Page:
Saw her, disciple there, shed all her clothes

And press her flesh against the one she loved
To cover His nakedness with her own
Perhaps to show the crowd of gawkers
That in the end He was not alone.

With Him forsaken by His Father, and rabble at His feet
She made her mystic gesture and laid claim
To be His desperate robe and shield,
And more than that, to share His shame.

Nailed through His hands to a slab of marble
The figures smooth; the stone cross rough
It would seem Rodin has left his work unfinished
But no, he’s done; he’s said more than enough.

3 October 2015


Sjef Frenken is a relatively contented retired civil servant who has been toying with musical notes and the written word since his teenage years, a very long time ago.

The trees are still in the game

by Marie-Andree Auclair

inspired by
with elements borrowed from the FAQ replies


I check words
like I visit familiar trees
dig up roots, rummage through foliage.
My eyes read unsolicited translations
re-mix letters in bird-words fleeting in the trees.

I looked up Verdant
verdoyer, a green awhirl around branches
dancing through leaves to the tune of the breeze
a familiar green until I am told
all that green grass
can kill my frame rate
slow my game but
I won’t lose the trees.

Says I need set a decent rig
my eyes on maxi-grass
pampas grass, blue grass, switchgrass,
maiden-grass, fescue and liriope
says to pick a moderate density
for optimal verdancy effects.
Too much grass will kill my frame rate
but the trees will still be in the game.

My distant trees show purple at night
I need a plug-in to mod the forest
switch max grass to mini
immerse myself in textured weather
un-bleak the dynamic snow
Trees are still in the game, green.

(next stanza)

My enblocal, in-block-all, end-black hole
isn’t accurate. Lucky me
damage is negligible, I’m safe enough
to raise my inner grass size to 50.

On my way rooting around Verdant
I met an interactive forest,
enhancement a mere 25 dollars.


Marie-Andrée Auclair’s poems have appeared in In/Words Magazine—who released her chapbook Contrails in 2013—The Steel Chisel, Bywords, filling Station, and other publications, including for 2016 Structo and Contemporary Verse 2. She writes in Ottawa, gathering poems for her next chapbook.


by Alicia Haniford

They say there’s a witch in the woods.

They say some people stumble across her by accident, and some set out to look for her, and others search for years without coming across her little white-washed cottage perched precariously on the edge of its cliff, with the pounding of waves echoing around the sloped ceilings of its cramped attic—she’s that good.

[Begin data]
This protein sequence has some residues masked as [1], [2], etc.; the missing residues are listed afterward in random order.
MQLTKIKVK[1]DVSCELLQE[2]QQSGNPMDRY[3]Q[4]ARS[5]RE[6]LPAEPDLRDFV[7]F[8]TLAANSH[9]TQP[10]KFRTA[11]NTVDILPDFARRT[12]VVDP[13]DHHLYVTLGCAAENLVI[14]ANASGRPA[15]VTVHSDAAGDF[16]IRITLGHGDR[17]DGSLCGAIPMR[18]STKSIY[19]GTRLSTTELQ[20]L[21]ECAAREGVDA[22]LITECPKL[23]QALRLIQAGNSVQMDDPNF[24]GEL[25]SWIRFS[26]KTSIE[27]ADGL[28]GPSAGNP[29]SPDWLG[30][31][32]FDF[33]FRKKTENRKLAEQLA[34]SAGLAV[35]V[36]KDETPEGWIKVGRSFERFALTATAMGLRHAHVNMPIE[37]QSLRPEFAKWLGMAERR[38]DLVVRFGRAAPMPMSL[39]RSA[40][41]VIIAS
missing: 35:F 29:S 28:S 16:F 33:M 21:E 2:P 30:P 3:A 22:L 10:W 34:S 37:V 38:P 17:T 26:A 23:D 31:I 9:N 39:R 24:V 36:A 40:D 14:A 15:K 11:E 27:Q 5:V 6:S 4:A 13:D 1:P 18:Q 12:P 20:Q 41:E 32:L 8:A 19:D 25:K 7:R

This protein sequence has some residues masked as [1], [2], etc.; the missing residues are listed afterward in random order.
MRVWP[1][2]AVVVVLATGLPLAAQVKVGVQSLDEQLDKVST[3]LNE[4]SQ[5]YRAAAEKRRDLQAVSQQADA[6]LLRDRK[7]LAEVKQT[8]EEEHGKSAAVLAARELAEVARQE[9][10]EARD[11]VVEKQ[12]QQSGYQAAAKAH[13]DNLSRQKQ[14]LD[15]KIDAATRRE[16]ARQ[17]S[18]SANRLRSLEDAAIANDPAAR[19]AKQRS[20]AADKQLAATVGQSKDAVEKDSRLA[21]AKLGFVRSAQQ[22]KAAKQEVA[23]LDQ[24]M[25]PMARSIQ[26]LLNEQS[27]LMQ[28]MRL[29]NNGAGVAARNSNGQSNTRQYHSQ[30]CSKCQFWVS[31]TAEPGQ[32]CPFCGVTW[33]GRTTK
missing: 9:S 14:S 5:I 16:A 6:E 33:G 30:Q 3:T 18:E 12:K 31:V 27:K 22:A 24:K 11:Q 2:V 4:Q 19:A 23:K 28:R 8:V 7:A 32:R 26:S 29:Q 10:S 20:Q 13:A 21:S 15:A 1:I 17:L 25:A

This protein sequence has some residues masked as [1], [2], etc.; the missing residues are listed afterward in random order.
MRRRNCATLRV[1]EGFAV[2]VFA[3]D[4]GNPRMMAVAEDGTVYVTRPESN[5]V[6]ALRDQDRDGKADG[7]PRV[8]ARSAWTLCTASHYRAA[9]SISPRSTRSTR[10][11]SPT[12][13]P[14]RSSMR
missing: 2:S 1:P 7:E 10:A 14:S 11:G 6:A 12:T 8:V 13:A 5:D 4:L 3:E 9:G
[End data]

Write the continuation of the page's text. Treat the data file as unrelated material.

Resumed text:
They say she has three cats. Of course. It’s in the job description. Not black, though; two golden tabbies and an enormous Maine Coon, the size of a small Labrador according to some who’ve seen it sleeping on her porch, huge paws twitching and damp nose snuffling as it dreams. Some claim she just tamed one of the wild beasts that roams through the trees at night. She can do that sort of thing. They say she’s a proper witch, with the overgrown garden and the strange things in jars and the skulls (lots of skulls, mice and muskrats and frogs, just little things, strung up from the ceiling with bits of old fishing line, and when the wind rattles in through the windows their delicate jaws start to chatter). But she doesn’t have warts, which is disconcerting. Some say, diplomatically, that she’s rather pretty, in her own way; most agree she’s plain, even a little mousy. But she’s young, they say, and they say young with lowered voices and knowing looks so that you find yourself nodding along, your brows folding into an instinctive frown as you condemn her audacity.

They say you can go to her to make someone fall in love, which is common, or out of love, which is less so—typical storybook stuff. Or you can go to her for luck: good for you, good for your friends, bad (perhaps morbidly so) for your enemies. She can give you directions—back to old mistakes, ahead to half-formed dreams, or simply out of the woods and home to your own front door. You can go to her for curing your baby’s colic, or arranging mysterious accidents, or making sure people’s eyes skip over the patch of earth (roughly six feet by three) freshly dug at the foot of your garden.

For dulling a craving.

For changing your face.

For filling the dark pit that yawns, threatening to engulf you, whenever you close your eyes, or for calming the way your gaze catches and lingers on the scuffed-up black handles in the knife-block, your fingers twitching, your skin itching as you walk past.

And so on. There are many reasons.

They say she’ll do it all—if you’re willing to pay the price. Sometimes it’s a trifle: the first thing you pull out of your left-hand pocket. A homemade loaf of rye bread, or the unbroken sanddollar you found on the beach when you were eight years old and on holiday in the Virgin Islands, the one you’ve been keeping on your chest-of-drawers ever since (she knows, they say). Sometimes it’s more. The memory of your first kiss; the ecstatic contentment of seeing the sun sink over a calm lake. That sort of thing, notable only in the ache of its absence once she’s bottled it up and hidden it

Sometimes the price is too much, or it should be. Your eyes. Or ten, twenty years—of what, she won’t tell you. Or… a child (she’s not picky; it doesn’t have to be the firstborn. She’ll take any less loved than the rest. Or so they say). They say she keeps a jar of stones, smoothed and rounded as quail-eggs, on her kitchen table—stones that seem to shift uneasily, of their own accord. Watch out, they say. If she picks up a stone to roll around in her delicate, sun-freckled fingers, it means she’s trying to steal your soul.

They say—


And where, in the midst of all their curlicues and fearful poetry, their wide eyed story-weaving, the cotton-candy haze of their romantic reveries—where is that single shining grain? Where is the sliver of quartz in the clouds of dust, dust with the sweetness of icing sugar yet dust nonetheless? Where is the truth?

They say there was a boy in the woods, the carpenter’s son. He went looking for her, they say, not from desperation but curiosity, for the sake of the challenge. See—here he comes through the trees in his torn jeans, his father’s axe slung over his broad shoulders (headstrong does not mean foolhardy). Here he stops, staring up at the cottage’s peeling whitewash. He shifts the axe over his shoulder. He knocks at the door.